Most management theorists and leadership experts agree that high performing teams are built around a compelling and engaging mission (sometimes called a vision or purpose). This mission is the core purpose for the existence of the team and dictates the team’s methods and goals. As Jim Collins suggested, “[A mission] provides guidance about what core to preserve and what future to stimulate progress toward.”


In my experience, there is somewhat of a difference between an organization level mission and a team mission. One of the key differences is that a team mission tends to encapsulate the daily operation of the team, whereas an organizational mission tends to be more aspirational and less descriptive.


Team leaders often have difficulty creating a team mission statement that is more than just describing the team function, for example, a technical support team might state, “the tech support team solves customer problems”. The problem is that while an accurate description of the team’s function, it does nothing to motivate or rally the team, and so doesn’t reserve as a team mission statement.


One approach that I’ve used with teams is a fill-in-the-blanks model to capture all of the key elements of a compelling team mission statement. The results can be a little awkwardly worded, but in most cases it’s a superior approach to beginning with a blank piece of paper.


Here’s the template:

The __ (team name)__  __(emotion)__  __(name of customers served)__ by __(services delivered)__ with/by __(unique style/characteristics/values)__. This __(benefit to company)__ while __(benefit to team members)__. Our unique mission can be summarized by our motto: __(cool motto)__!


Here are a few examples of a complete version:

The customer success team thrills XYZ Corp customers by developing deep relationships, sharing best practices, and delivering training with passion and excellence. This builds strong partnerships with customers while providing a challenging and people-centered work environment for team members. Our unique mission can be summarized by our motto: We create raving fans!


The Bug Stompers energize users of xyz software by beating industry records for bug-free product releases by running holistic quality assurance processes with an obsessive attention to detail. This promotes XYZ Company’s reputation as an industry leader and promotes frequent word of mouth recommendations and an enviable Net-Promoter score! Team members participate in building and delivering a world class QA process and gain valuable insights into product development, engineering and UI/UX design allowing them to advance their careers in many different directions. Or unique mission can be summarized by our motto: No bug survives!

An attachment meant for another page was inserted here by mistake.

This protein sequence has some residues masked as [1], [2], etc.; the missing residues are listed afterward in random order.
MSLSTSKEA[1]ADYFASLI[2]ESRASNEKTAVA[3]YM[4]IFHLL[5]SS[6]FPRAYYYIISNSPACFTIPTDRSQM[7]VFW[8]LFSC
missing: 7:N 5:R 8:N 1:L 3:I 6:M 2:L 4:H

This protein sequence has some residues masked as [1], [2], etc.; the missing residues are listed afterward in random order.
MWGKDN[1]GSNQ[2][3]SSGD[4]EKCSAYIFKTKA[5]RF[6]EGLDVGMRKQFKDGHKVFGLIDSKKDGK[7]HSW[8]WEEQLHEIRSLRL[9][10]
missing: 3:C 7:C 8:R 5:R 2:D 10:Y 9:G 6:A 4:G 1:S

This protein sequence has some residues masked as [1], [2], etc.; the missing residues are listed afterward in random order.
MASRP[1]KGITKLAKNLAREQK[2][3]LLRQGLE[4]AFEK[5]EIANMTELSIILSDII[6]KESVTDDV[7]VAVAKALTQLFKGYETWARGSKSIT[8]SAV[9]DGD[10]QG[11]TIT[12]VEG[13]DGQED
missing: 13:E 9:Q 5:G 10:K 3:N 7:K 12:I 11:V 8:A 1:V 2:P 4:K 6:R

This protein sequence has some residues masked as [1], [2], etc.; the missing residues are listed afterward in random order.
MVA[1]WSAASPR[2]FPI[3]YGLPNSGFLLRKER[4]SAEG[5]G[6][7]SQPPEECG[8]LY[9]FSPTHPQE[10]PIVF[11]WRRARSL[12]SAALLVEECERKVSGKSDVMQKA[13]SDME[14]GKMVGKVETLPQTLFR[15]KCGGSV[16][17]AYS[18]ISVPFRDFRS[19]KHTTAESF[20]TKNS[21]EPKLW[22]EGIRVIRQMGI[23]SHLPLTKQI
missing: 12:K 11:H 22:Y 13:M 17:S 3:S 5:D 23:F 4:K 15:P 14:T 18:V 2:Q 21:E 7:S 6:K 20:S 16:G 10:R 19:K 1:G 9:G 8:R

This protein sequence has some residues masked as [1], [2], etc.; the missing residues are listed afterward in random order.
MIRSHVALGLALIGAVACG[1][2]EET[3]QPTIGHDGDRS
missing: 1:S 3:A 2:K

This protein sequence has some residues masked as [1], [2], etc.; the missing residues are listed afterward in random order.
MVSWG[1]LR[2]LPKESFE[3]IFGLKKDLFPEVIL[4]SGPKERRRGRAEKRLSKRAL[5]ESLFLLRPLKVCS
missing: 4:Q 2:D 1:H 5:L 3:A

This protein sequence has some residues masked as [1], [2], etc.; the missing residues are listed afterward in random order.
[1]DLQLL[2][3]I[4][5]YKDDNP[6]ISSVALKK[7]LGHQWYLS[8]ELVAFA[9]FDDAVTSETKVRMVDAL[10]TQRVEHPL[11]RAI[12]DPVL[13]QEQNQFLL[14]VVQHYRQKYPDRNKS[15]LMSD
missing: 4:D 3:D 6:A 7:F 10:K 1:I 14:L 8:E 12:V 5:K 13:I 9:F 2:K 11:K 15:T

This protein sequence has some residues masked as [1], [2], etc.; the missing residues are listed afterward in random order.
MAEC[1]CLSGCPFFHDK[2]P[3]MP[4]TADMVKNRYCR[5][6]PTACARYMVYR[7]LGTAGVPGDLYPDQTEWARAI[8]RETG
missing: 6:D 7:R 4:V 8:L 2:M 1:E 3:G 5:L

As you can see, the model doesn’t specify style and tone, or even length.


Filling in the blanks gets you to a complete draft, meaning that all the elements are there and the essence is accurate. All that is left may be to refine the language to be a little punchier – but it’s really up to you as to whether you do that or use the more raw version.


Let’s take a look at the elements in more detail.


Team Name This is an important element of building team identity and is acknowledged by many organizations as key for teams. Recently the US Marine Corps deliberately named an elite team and Google’s specially formed anti-hacker task force was given the cool moniker, ‘Project Zero’.


Emotion Listing the emotion we create for customers is both aspirational and motivational. It gives team members something to strive for and also allows a team to identify what winning looks like.


Name of customers served Naming the specific customer we serve (internal or external) creates alignment and clarity for the team’s mission. Identifying the customer means that we fully understand who benefits from what we do and who we should be seeking first to please.


Services delivered This is perhaps the area that most teams have the best handle on – what they do. Restating it in the mission allows a team to be complete in its description, ensuring that no aspect of value the team provides is neglected.


Unique style/characteristics/values High performing teams have a particular way of doing things. This can be expressed as a signature style, a particular characteristic, or some core values of the team. Batman does it with dark broodiness; AntMan does it with chirpy optimism. What’s your unique style?


Benefits to company Companies form and fund teams because of the benefit they provide. Identifying how the team contributes to the company’s mission provides context and meaning for team members.


Benefits to team members People expect more than a paycheck, so listing the benefits to team members reminds everyone what’s in it for them. This can also help the team leader to ensure that this promise is being fulfilled.


Cool motto Team mission statements can be a little long and unwieldy. A succinct motto serves as a catchy shorthand to remind team members of their mission with just a few words. Latin optional.


As mentioned above, this fill-in-the-blanks template created a ‘complete draft’. Your wordsmithing efforts might include restructuring and expanding – a process which might go on for several months. But in the meantime, you’ll have the essence of what you want to say, even as you go about refining how you want to say it.


List of resources

Great article by Jim Collins and Jerry Porras on vision

List of emotions (surprisingly helpful)

One of the best team mission statements ever written (although not written in the same format, can you spot the elements listed above?)